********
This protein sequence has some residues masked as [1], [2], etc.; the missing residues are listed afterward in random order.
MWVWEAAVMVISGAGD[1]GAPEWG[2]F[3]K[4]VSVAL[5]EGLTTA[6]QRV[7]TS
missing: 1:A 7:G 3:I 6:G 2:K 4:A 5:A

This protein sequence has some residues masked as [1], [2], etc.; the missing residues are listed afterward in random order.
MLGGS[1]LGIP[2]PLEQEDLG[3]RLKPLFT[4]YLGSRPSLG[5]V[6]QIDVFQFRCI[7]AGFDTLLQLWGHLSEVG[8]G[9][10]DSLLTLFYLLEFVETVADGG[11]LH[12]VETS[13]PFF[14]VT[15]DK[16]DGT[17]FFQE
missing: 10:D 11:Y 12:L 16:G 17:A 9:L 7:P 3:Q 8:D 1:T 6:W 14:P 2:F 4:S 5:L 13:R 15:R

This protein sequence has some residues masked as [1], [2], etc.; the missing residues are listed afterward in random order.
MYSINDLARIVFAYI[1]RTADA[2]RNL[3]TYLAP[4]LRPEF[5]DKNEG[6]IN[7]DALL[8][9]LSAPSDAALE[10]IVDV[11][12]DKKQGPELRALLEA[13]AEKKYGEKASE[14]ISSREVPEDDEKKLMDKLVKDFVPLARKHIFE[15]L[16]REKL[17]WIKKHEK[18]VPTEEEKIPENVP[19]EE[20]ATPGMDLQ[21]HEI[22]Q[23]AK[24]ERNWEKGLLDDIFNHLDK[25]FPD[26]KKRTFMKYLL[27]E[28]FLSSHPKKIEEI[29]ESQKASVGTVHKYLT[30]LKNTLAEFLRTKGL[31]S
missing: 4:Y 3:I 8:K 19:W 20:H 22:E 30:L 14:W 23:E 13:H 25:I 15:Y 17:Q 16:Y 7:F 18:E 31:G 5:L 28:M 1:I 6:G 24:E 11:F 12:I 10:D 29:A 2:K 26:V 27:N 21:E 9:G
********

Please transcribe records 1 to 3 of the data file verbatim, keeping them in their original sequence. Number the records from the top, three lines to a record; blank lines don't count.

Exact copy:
This protein sequence has some residues masked as [1], [2], etc.; the missing residues are listed afterward in random order.
MWVWEAAVMVISGAGD[1]GAPEWG[2]F[3]K[4]VSVAL[5]EGLTTA[6]QRV[7]TS
missing: 1:A 7:G 3:I 6:G 2:K 4:A 5:A

This protein sequence has some residues masked as [1], [2], etc.; the missing residues are listed afterward in random order.
MLGGS[1]LGIP[2]PLEQEDLG[3]RLKPLFT[4]YLGSRPSLG[5]V[6]QIDVFQFRCI[7]AGFDTLLQLWGHLSEVG[8]G[9][10]DSLLTLFYLLEFVETVADGG[11]LH[12]VETS[13]PFF[14]VT[15]DK[16]DGT[17]FFQE
missing: 10:D 11:Y 12:L 16:G 17:A 9:L 7:P 3:Q 8:D 1:T 6:W 14:P 2:F 4:S 5:L 13:R 15:R

This protein sequence has some residues masked as [1], [2], etc.; the missing residues are listed afterward in random order.
MYSINDLARIVFAYI[1]RTADA[2]RNL[3]TYLAP[4]LRPEF[5]DKNEG[6]IN[7]DALL[8][9]LSAPSDAALE[10]IVDV[11][12]DKKQGPELRALLEA[13]AEKKYGEKASE[14]ISSREVPEDDEKKLMDKLVKDFVPLARKHIFE[15]L[16]REKL[17]WIKKHEK[18]VPTEEEKIPENVP[19]EE[20]ATPGMDLQ[21]HEI[22]Q[23]AK[24]ERNWEKGLLDDIFNHLDK[25]FPD[26]KKRTFMKYLL[27]E[28]FLSSHPKKIEEI[29]ESQKASVGTVHKYLT[30]LKNTLAEFLRTKGL[31]S
missing: 4:Y 3:I 8:K 19:W 20:H 22:E 30:L 14:W 23:E 13:H 25:I 15:Y 17:Q 16:Y 7:F 18:E 31:G 5:L 28:M 1:I 6:G 24:E 11:F 12:I 10:D 29:A 2:K 26:V 27:N 21:E 9:G